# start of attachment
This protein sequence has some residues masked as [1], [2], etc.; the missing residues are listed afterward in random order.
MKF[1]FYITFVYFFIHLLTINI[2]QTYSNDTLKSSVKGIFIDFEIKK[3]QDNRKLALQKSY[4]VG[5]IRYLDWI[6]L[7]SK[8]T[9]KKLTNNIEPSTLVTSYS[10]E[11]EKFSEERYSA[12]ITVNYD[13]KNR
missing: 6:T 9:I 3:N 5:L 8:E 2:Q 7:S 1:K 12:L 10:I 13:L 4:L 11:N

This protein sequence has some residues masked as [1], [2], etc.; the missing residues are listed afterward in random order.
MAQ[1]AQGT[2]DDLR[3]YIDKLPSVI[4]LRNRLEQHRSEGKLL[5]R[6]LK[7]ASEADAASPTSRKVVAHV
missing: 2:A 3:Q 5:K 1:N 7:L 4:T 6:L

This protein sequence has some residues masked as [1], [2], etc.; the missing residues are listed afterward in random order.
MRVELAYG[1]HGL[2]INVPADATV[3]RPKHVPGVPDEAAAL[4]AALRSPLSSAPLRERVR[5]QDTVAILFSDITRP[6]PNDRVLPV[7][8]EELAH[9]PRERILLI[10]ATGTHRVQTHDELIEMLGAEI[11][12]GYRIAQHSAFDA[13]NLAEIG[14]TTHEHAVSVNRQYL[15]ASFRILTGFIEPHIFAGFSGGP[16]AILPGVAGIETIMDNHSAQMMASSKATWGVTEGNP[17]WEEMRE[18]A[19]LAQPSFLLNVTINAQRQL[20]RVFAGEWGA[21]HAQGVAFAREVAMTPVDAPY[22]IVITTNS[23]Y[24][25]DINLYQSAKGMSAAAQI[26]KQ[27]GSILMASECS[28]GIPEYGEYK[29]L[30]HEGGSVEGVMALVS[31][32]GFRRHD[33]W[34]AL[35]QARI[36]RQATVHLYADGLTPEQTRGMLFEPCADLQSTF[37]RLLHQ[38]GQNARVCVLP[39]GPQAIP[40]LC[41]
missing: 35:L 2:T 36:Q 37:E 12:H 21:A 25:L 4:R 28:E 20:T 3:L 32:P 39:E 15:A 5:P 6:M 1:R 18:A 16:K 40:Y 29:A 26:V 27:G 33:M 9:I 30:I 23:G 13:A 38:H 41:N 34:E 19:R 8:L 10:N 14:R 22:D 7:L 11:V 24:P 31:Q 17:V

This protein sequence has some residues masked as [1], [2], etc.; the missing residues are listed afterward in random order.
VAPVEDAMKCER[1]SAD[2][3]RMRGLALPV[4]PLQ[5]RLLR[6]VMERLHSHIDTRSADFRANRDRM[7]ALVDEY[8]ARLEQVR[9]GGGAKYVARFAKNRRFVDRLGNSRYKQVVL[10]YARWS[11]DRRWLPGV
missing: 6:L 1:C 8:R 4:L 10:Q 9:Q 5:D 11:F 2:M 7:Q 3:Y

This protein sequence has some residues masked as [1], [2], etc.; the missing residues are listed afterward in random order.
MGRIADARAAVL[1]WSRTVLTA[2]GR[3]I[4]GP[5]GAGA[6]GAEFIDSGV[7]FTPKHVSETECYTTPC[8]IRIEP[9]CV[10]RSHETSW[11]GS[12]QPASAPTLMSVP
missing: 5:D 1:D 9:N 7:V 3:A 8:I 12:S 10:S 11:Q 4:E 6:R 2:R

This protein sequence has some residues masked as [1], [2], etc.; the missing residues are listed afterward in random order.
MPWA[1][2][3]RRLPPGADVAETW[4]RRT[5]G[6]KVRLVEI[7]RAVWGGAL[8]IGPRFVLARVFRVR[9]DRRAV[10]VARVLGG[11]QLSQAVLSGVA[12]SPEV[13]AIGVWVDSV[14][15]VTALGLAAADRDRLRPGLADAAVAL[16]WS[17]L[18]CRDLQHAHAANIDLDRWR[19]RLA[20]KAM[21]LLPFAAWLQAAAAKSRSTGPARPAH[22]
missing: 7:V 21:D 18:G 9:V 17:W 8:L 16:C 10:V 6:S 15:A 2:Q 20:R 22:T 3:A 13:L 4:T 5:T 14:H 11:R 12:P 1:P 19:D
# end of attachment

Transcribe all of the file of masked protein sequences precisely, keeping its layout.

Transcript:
This protein sequence has some residues masked as [1], [2], etc.; the missing residues are listed afterward in random order.
MKF[1]FYITFVYFFIHLLTINI[2]QTYSNDTLKSSVKGIFIDFEIKK[3]QDNRKLALQKSY[4]VG[5]IRYLDWI[6]L[7]SK[8]T[9]KKLTNNIEPSTLVTSYS[10]E[11]EKFSEERYSA[12]ITVNYD[13]KNR
missing: 6:T 9:I 3:N 5:L 8:E 2:Q 7:S 1:K 12:L 10:I 13:L 4:L 11:N

This protein sequence has some residues masked as [1], [2], etc.; the missing residues are listed afterward in random order.
MAQ[1]AQGT[2]DDLR[3]YIDKLPSVI[4]LRNRLEQHRSEGKLL[5]R[6]LK[7]ASEADAASPTSRKVVAHV
missing: 2:A 3:Q 5:K 1:N 7:L 4:T 6:L

This protein sequence has some residues masked as [1], [2], etc.; the missing residues are listed afterward in random order.
MRVELAYG[1]HGL[2]INVPADATV[3]RPKHVPGVPDEAAAL[4]AALRSPLSSAPLRERVR[5]QDTVAILFSDITRP[6]PNDRVLPV[7][8]EELAH[9]PRERILLI[10]ATGTHRVQTHDELIEMLGAEI[11][12]GYRIAQHSAFDA[13]NLAEIG[14]TTHEHAVSVNRQYL[15]ASFRILTGFIEPHIFAGFSGGP[16]AILPGVAGIETIMDNHSAQMMASSKATWGVTEGNP[17]WEEMRE[18]A[19]LAQPSFLLNVTINAQRQL[20]RVFAGEWGA[21]HAQGVAFAREVAMTPVDAPY[22]IVITTNS[23]Y[24][25]DINLYQSAKGMSAAAQI[26]KQ[27]GSILMASECS[28]GIPEYGEYK[29]L[30]HEGGSVEGVMALVS[31][32]GFRRHD[33]W[34]AL[35]QARI[36]RQATVHLYADGLTPEQTRGMLFEPCADLQSTF[37]RLLHQ[38]GQNARVCVLP[39]GPQAIP[40]LC[41]
missing: 35:L 2:T 36:Q 37:E 12:H 21:A 25:L 4:R 28:E 20:T 3:L 32:P 39:E 15:A 5:P 6:M 1:R 18:A 16:K 40:Y 29:A 26:V 27:G 33:M 9:I 30:I 23:G 13:A 38:H 41:N 34:E 19:R 8:L 10:N 14:R 22:D 7:L 11:V 24:P 31:Q 17:V

This protein sequence has some residues masked as [1], [2], etc.; the missing residues are listed afterward in random order.
VAPVEDAMKCER[1]SAD[2][3]RMRGLALPV[4]PLQ[5]RLLR[6]VMERLHSHIDTRSADFRANRDRM[7]ALVDEY[8]ARLEQVR[9]GGGAKYVARFAKNRRFVDRLGNSRYKQVVL[10]YARWS[11]DRRWLPGV
missing: 6:L 1:C 8:R 4:L 10:Q 9:Q 5:D 11:F 2:M 7:Q 3:Y

This protein sequence has some residues masked as [1], [2], etc.; the missing residues are listed afterward in random order.
MGRIADARAAVL[1]WSRTVLTA[2]GR[3]I[4]GP[5]GAGA[6]GAEFIDSGV[7]FTPKHVSETECYTTPC[8]IRIEP[9]CV[10]RSHETSW[11]GS[12]QPASAPTLMSVP
missing: 5:D 1:D 9:N 7:V 3:A 8:I 12:S 10:S 11:Q 4:E 6:R 2:R

This protein sequence has some residues masked as [1], [2], etc.; the missing residues are listed afterward in random order.
MPWA[1][2][3]RRLPPGADVAETW[4]RRT[5]G[6]KVRLVEI[7]RAVWGGAL[8]IGPRFVLARVFRVR[9]DRRAV[10]VARVLGG[11]QLSQAVLSGVA[12]SPEV[13]AIGVWVDSV[14][15]VTALGLAAADRDRLRPGLADAAVAL[16]WS[17]L[18]CRDLQHAHAANIDLDRWR[19]RLA[20]KAM[21]LLPFAAWLQAAAAKSRSTGPARPAH[22]
missing: 7:V 21:D 18:G 9:V 17:W 8:L 16:C 10:V 6:S 15:A 2:Q 20:R 22:T 3:A 13:L 4:T 5:T 14:H 11:R 12:P 1:P 19:D